What does a contract manager need to be?
The skill set required for a facilities management contract manager is debated by PREETI BAJAJ, director of business development at Brookfield Multiplex Services.
We often think of the delivery of facilities management services as a technical skill – a perception that is both cause and effect of the sector’s tendency to attract technicians and personnel with trade backgrounds. In this era of technology and the service economy, however, the evolution of facilities management is posing a serious challenge to the traditional technical skill set of the industry. As the pace of business continues to quicken, the ability to make rapid, astute commercial decisions becomes increasingly important to managing your clients’ risk – and your own, for that matter.
Service providers and clients are debating what this means for the skill set of a facilities management contract manager. Do we want a technician who can solve all our operational problems, or do we need a management professional who can challenge our philosophy, and bring commercial nous and partnership attributes to the table? Or do we want a combination of both?
In the outsourced property and facility management services environment, where partnership is the key to success, the question needs to be asked: what does a contract manager need to be?
CONTRACT MANAGERS’ CORE COMPETENCIES DISTILLED
To consider this question, I talked to Andrew Leppinus, regional manager of infrastructure at Brookfield. Reflecting on our experiences of delivering contract management and regional management services, we distilled the core competencies of contract managers to the following attributes:
- the ability to run a business – after all, contracts are the administrative and logistical equivalent of a small business with a range of departments (in the case of a property contract, these happen to be facility management, property management, finance and management information systems)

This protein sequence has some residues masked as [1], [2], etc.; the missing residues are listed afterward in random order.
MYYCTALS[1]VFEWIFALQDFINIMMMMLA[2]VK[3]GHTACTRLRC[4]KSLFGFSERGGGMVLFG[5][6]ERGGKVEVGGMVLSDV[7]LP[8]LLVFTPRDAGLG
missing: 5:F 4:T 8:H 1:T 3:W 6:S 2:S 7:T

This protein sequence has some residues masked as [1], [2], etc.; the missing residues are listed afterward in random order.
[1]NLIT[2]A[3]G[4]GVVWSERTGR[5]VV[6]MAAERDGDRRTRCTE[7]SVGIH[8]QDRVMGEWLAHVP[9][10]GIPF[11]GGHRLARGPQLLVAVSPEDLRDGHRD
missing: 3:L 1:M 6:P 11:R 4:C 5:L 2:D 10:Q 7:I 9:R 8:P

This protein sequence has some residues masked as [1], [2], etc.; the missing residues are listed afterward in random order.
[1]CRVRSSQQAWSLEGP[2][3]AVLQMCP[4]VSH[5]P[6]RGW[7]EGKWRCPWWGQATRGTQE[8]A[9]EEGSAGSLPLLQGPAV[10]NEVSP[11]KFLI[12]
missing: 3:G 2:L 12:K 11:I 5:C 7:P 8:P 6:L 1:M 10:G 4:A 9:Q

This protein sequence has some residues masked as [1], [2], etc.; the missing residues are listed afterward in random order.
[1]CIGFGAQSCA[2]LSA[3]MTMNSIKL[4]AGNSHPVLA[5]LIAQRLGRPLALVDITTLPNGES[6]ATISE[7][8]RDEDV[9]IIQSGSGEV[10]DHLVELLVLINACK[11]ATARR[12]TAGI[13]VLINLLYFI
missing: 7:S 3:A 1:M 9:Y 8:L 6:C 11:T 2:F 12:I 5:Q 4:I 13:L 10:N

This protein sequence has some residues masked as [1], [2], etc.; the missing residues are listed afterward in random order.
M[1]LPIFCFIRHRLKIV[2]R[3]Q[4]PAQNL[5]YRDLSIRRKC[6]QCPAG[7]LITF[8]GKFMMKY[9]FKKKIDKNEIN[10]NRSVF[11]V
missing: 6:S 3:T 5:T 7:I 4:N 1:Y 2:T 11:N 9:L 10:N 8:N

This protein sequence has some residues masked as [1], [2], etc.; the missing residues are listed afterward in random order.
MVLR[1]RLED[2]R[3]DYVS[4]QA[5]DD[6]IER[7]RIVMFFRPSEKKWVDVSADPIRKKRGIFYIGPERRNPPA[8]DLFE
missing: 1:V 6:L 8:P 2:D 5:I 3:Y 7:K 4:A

- the ability to manage complex stakeholder environments – the contract manager has to understand the client environment in which they are operating, as clients are seeking credible contract managers to work with and to take to meetings with the chief financial officer (CFO), confident that they can make a good case for benefits realisation through the property services team, and
- the ability to think outside the square – client property departments are being increasingly pressured to prove their tangible value and, to do this, they need a contract manager that can spot the opportunity, articulate it in the context of the client’s business and (sometimes) be bold enough to convince his/her own employer to change the service model to achieve the desired outcomes.
TRADITIONALISTS’ VIEWPOINT VERSUS CFO’S EXPECTATIONS
So, why the ‘technician versus manager’ divide in the contract manager debate? One could say the industry consists of traditionalists, early adapters and first movers, and that the traditionalists simply have the majority. They believe that facilities management contract management is about fixing chillers and pumps, that the person who understands the technical side of facilities management is the person who should run the contract.
While the traditionalists have clung to this view, the expectations of CFOs have moved. The conversation in boardrooms and in the public sector is about total cost of occupancy, commercial models and how to capitalise on ideas from the service provider’s core business. Our business language seems to be stuck – we cannot make the link between what we do and how it adds real value to our business.
The industry has been dumbed down. In Australia 25 years ago, engineers aspired to enter the facilities management industry, bringing with them technical expertise and acquiring commercial acumen along the way. Sadly, in our drive to ‘add value’ through reduced outsourced contract costs, we have also driven ambitious engineers and graduates out of the industry.
THE MOOD FOR CHANGE HAS ARRIVED
Across the industry there are encouraging indications that the mood for change has arrived. Facilities managers/aspiring contract managers are realising that they need to have business management skills. But this is not one-sided – clients need to make this journey too. The partnership can only work if the counterpart contract manager takes the same approach. Sustainable commercialisation is an imperative – not just for our industry, but, one could argue, for the world.
I urge the facilities management industry to kick up the pace of change and seek out contract managers with the business management skills to deliver services. While the initial investment may be higher, it will deliver a greater return for both client and service provider.
The debate will continue, but I hope it is the backdrop to a (peaceful) revolution. To borrow a phrase from Mahatma Gandhi, we need to be the change we want to see.